Woolsey Fire Chronicles The Edge of Green

View of LaBrot’s “edge of green.” Photo by Paula LaBrot

 

I evacuated late, then snuck back into the Canyon as soon as I could. The day I came back, I woke up really early, stuffed five dogs and two cats in the car and headed for home. I had had enough. The 101 was blackened on both sides. Old Canyon was blockaded. Other secret ways up were blocked. I dreaded the idea of turning back with my menagerie. I was running out of options, but my one last path home was open. When I hit that dirt road, a sense of peace began to flood into me. Wending our way around, we finally hit the Boulevard, deep inside the canyon.

The air was perfectly clear and still. There was no wind. It was a sparkling, pristine morning. The peace. The peace. I will never forget that feeling. The screaming world was behind me. I drove slowly just absorbing the quiet.

Coming up our road, we drove past groups of lucky Topanga deer taking the opportunity to eat people’s gardens. It made me laugh. We pulled up the driveway. Home! The dogs were beyond happy to be back. The little puppy mill Samoyeds, still recovering from some tough experiences, couldn’t believe it, coming back to check in with me and share their joy as they re-explored their home.

I came in, made a cup of tea, then sat on the deck looking out at Catalina. The absence of population was so palpable. The solitude, the solitude, so welcome and appreciated. I will tell you, the next hours were some of the happiest of my life. Peace.

A little later, I went up canyon to my friend Robert’s house. He is our handyman, but also an artist and poet. I love him very much. I told him to come by later and I would cook him dinner. He and Raphaelo, an artist from Sleepy Hollow, New York, came by after dark, and we had a wonderful evening. Raphaelo looked and sounded just like Al Pacino. A very entertaining storyteller. The night was peaceful. Cold and clear…and that blessed quiet.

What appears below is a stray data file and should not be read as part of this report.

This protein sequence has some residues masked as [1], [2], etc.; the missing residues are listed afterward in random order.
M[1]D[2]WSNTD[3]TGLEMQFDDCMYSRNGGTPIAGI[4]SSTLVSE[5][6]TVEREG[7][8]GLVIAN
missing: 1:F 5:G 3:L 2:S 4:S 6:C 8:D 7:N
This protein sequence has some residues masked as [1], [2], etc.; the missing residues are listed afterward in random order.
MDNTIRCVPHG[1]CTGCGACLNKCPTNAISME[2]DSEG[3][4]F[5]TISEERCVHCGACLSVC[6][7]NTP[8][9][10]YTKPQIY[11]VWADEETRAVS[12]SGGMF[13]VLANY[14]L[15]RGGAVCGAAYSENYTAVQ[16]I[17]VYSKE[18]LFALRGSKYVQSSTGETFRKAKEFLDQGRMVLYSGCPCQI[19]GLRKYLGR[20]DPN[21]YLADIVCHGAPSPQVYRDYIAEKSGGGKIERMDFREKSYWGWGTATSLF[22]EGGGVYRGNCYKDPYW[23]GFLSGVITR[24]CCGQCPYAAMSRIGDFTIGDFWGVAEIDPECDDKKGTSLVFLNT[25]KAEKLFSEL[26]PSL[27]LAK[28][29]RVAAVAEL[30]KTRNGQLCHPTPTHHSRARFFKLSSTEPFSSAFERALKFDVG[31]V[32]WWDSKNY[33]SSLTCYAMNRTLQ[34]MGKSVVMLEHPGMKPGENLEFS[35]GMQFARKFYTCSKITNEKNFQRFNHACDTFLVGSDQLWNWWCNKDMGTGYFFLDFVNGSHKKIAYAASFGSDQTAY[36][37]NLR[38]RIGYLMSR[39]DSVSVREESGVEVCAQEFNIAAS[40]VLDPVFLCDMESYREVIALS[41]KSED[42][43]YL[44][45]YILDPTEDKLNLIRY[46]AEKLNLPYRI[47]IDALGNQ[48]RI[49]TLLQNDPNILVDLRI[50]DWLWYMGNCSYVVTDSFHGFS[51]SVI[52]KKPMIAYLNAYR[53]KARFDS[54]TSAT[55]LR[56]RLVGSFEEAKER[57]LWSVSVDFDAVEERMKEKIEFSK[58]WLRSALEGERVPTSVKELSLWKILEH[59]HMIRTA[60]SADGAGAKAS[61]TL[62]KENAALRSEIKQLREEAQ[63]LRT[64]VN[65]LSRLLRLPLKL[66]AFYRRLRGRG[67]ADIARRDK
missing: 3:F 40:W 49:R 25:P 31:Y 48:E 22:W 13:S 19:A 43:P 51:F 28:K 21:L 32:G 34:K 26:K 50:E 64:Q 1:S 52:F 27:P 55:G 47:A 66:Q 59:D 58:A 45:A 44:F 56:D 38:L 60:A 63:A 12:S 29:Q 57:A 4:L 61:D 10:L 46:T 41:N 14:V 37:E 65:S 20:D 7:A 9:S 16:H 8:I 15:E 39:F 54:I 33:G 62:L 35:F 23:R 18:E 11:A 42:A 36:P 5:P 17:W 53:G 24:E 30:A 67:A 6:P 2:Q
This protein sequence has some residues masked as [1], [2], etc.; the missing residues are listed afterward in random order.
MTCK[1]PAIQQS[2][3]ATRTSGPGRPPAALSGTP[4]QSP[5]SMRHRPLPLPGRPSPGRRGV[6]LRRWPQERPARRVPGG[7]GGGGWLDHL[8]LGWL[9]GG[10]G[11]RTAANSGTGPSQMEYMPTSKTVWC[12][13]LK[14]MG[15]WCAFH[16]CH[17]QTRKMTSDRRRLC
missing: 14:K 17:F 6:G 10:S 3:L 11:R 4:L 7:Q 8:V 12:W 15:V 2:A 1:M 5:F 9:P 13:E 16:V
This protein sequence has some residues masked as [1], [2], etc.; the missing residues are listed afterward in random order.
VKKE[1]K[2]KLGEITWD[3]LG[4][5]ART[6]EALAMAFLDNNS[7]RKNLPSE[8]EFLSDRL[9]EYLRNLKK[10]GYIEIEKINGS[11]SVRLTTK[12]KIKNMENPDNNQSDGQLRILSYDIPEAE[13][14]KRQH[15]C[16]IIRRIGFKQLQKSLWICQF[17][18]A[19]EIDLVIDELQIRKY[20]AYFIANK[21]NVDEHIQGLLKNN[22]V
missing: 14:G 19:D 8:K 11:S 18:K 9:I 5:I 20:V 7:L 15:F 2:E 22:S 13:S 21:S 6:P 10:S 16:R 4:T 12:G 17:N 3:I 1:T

The days here in solitude have been magical. George found his way up last night. This morning I begged him to come outside and listen to the quiet, because it was soon to be over. We sat outside together and drank it in with our tea and coffee. I looked over at the ridge on the other side of the canyon where I know it is blackened from Malibu past the county line to Thornhill Broome, from the ocean through the Conejo Valley, to Simi, Agoura, West Hills. Eighty-eight percent of federal parkland in our Santa Monica Mountains wildlands burned.

I am looking at green space in Topanga. We are the last of it after that ridge. We are the edge of green.  

I wonder if displaced wildlife will find its way here. National Park Service accounted for 8 of the 13 collared mountain lions*. I saw our deer this morning. I told the one with the mangled antlers how lucky, lucky, lucky they were…are…how lucky we all are in Topanga. The sun is streaming through the trees, backlit by the beautiful light caused by the particulate matter in the air. Such a beautiful, horrifying light.

People are coming back now. I went to the post office to pick up mail, saw a lot of neighbors I know. They look ragged, like I did the day I found my way back. They will need time to decompress. With the people, came the tension. OMG. You should see the hysteria/conspiracytheory/rumor/drama/assignation of blame and who must pay, posts on NextDoor. People are nuts. Gratitude is the shortest lived of all emotions. We are so lucky to have homes to come back to.

There is not very much fire news on now. It has had its fifteen minutes of fame. Jeez, Thousand Oaks had about a minute-and-a-half on the news about the shooting before focus was shifted to the fire. I am proud to write for the Messenger Mountain News.  I think local papers are the only places people will continue to find out about the fire aftermath and be able to process the cataclysmic upheavals it caused.

I am glad I had my days of solitude here, of pristine quiet, me-and-my-dogs, paradise.

I am glad to say prayers of thanksgiving for being spared and prayers for those who were not. May God give all you beautifuls the strength you need to renew.

*Editor’s Note: At press time, all but one collared mountain lion were accounted for.

Paula LaBrot

Paula LaBrot is a 30-year resident of Topanga, a futurist with a special interest in the uncharted waters of cyberspace. plabrot@messengermountainnews.com

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